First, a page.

2. I was paraphrasing and old quote I remember about the difference between the British and use computer development circa WWII. I suppose more accurately I’d say it seems Musk wants to send things to space, while Bezos wants a company that sends things into space.

  8. I’ve met Bezos (and his brother), and listened to him give an eloquent explanation of truly commercial space transportation. The only other people (aside from me) who “got it” to the extent Bezos does were Jeff Greason and the XCOR team – and they actually did it, on a small scale.

    The puzzling thing to me is his bringing on Bob Smith as CEO. Reading Smith’s CV sends chills down my spine, and not in a good way. Aside from some connections with NASA, there doesn’t seem to be a single qualification which would prompt anyone to hire him to lead the kind of organization Bezos needs to accomplish what he says he wants to accomplish. Smith is “big aerospace (literally, having worked for Aerospace Corp.)” on steroids, and no one from that culture will ever produce a commercial space transportation system. Elon will.

    1. I think that Jeff got “Elon-contract envy,” and he wanted some of that sweet, sweet government money, too. So he took the advice of, and hired people who had been traditionally good at getting it. He didn’t realize that in doing so, he was dooming his company.

      1. This sounds about right but add in that Bezos has been working on government capture across his businesses, so that could be why old space looked so attractive to him.

        It is a different business model but long term, being a government contractor will pay off for him as long as he can deliver a capable product and not be too outmatched by SpaceX and other competitors on the horizon.

      2. “…he wanted some of that sweet, sweet government money, too. So he took the advice of, and hired people who had been traditionally good at getting it. He didn’t realize that in doing so, he was dooming his company.”

        Boy, have I been there! Especially the dooming part!

    2. Bezos didn’t bring on Bob Smith as CEO. He brought his Rolodex on, and the man came with it.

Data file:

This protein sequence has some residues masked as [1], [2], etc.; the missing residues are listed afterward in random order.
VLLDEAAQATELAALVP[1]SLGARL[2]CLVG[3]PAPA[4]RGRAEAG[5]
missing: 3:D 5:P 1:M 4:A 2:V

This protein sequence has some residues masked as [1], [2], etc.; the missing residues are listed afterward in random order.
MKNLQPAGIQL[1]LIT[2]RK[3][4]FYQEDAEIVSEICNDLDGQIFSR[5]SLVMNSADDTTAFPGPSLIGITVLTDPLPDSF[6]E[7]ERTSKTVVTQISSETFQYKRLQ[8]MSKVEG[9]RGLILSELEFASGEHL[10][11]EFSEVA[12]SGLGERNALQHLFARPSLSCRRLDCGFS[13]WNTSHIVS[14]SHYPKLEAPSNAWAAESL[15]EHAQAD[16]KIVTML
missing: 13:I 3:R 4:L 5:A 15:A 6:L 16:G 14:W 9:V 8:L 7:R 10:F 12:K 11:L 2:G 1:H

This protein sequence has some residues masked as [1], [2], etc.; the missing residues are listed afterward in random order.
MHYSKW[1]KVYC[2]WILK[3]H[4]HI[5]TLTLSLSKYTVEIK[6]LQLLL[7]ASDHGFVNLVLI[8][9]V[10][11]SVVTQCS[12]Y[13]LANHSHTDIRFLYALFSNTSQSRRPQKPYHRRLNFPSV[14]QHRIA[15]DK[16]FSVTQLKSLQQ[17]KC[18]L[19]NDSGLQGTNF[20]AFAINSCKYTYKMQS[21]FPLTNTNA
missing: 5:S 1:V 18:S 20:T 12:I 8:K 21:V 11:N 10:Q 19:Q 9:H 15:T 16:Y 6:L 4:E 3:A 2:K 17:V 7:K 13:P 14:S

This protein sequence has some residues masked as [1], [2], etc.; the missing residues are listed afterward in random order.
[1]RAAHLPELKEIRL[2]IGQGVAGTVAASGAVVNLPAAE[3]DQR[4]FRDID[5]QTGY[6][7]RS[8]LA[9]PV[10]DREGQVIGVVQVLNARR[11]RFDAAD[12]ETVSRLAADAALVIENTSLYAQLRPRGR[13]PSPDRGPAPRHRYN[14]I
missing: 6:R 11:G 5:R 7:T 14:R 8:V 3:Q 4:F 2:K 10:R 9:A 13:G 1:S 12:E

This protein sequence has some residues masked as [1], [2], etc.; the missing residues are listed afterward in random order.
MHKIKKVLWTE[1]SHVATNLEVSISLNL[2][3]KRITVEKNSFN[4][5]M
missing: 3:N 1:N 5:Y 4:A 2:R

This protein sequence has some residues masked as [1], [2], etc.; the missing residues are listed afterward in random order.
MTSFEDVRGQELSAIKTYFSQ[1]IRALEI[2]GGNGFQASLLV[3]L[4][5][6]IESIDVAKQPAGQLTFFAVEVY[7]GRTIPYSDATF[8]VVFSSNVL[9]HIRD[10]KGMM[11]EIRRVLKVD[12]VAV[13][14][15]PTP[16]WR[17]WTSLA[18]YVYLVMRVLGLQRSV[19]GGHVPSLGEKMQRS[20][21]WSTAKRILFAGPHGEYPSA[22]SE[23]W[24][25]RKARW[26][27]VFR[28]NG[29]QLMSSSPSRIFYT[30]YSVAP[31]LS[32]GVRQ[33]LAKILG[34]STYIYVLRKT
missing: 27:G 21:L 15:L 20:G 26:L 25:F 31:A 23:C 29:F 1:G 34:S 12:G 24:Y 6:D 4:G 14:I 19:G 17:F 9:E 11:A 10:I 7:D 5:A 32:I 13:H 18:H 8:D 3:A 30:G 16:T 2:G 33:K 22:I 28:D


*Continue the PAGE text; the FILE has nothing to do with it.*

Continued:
1. If I had never heard of him before (and I hadn’t), his Rolodex (such a quaint term) isn’t all that great. Unless it has blackmail information in it, and even then it would have to be more expansive than someone with his credentials could have amassed.

        I’ve seen people talk their way into jobs far, far above their capabilities. He seems like one of these people

  9. Yes, Berger is a progressive, all-in with catastrophic climate change in particular. He is also one of the best space reporters out there. People are complicated. 🙂

    1. Space cadets are attracted to idea of catastrophic climate change.
      A couple of things.
      They might be mostly attracted because it’s useful.
      But for people of all sorts, it’s useful for various reasons and it’s
      proven to not be helpful in terms the general welfare.
      Another thing is catastrophic climate change could have many causes
      and rising CO2 levels is not one of them.
      But if anything should have be useful to wrong idea that rising CO2 could cause catastrophic climate change, it’s nuclear energy.
      And it hasn’t been useful in that regard.
      One can have hope it might, but China is building nuclear power, mostly because it’s a energy solution.
      Or there a lot good reasons to use nuclear energy, but that nuclear energy doesn’t increase CO2 emission has not been sufficient to cause any increase the use of nuclear electrical power plants.
      It seems the most useful direct for space cadets has been not having a government build rockets and going in direction of a more robust launch market.

  10. What the really interesting question is what are Jeff Bezos plans for Blue Origin now that he has stepped down as CEO of Amazon. Hopefully he will start giving it his full attention given his life long passion for space settlement. He has repeatedly stated that the only purpose he saw in Amazon was giving him the money to pursue space settlement.